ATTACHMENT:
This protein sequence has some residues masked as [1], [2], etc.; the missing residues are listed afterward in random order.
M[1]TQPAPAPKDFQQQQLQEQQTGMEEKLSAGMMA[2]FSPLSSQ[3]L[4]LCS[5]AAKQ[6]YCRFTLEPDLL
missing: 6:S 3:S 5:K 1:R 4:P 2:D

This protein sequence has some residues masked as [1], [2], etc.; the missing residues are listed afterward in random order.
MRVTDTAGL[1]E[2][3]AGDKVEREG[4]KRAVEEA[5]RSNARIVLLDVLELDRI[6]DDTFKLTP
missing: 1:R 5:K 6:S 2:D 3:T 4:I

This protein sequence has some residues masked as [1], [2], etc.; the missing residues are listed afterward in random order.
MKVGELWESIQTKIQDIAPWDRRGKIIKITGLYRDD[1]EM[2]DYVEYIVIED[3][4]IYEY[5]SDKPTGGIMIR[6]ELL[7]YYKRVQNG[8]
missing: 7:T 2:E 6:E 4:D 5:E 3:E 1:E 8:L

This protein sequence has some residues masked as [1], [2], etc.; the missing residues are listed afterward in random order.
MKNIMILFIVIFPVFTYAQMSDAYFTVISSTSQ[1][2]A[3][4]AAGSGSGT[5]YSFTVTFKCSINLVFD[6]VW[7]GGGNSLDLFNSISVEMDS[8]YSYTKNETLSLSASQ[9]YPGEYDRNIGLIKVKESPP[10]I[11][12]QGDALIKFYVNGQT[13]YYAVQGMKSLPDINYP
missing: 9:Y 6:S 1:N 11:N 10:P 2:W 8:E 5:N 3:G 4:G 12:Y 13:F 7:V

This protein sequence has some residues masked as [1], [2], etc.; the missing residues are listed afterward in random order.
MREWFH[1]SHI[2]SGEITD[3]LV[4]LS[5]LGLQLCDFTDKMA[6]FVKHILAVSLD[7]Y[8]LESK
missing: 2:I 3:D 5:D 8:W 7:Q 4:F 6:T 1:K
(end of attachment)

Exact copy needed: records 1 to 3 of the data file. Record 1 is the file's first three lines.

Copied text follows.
This protein sequence has some residues masked as [1], [2], etc.; the missing residues are listed afterward in random order.
M[1]TQPAPAPKDFQQQQLQEQQTGMEEKLSAGMMA[2]FSPLSSQ[3]L[4]LCS[5]AAKQ[6]YCRFTLEPDLL
missing: 6:S 3:S 5:K 1:R 4:P 2:D

This protein sequence has some residues masked as [1], [2], etc.; the missing residues are listed afterward in random order.
MRVTDTAGL[1]E[2][3]AGDKVEREG[4]KRAVEEA[5]RSNARIVLLDVLELDRI[6]DDTFKLTP
missing: 1:R 5:K 6:S 2:D 3:T 4:I

This protein sequence has some residues masked as [1], [2], etc.; the missing residues are listed afterward in random order.
MKVGELWESIQTKIQDIAPWDRRGKIIKITGLYRDD[1]EM[2]DYVEYIVIED[3][4]IYEY[5]SDKPTGGIMIR[6]ELL[7]YYKRVQNG[8]
missing: 7:T 2:E 6:E 4:D 5:E 3:E 1:E 8:L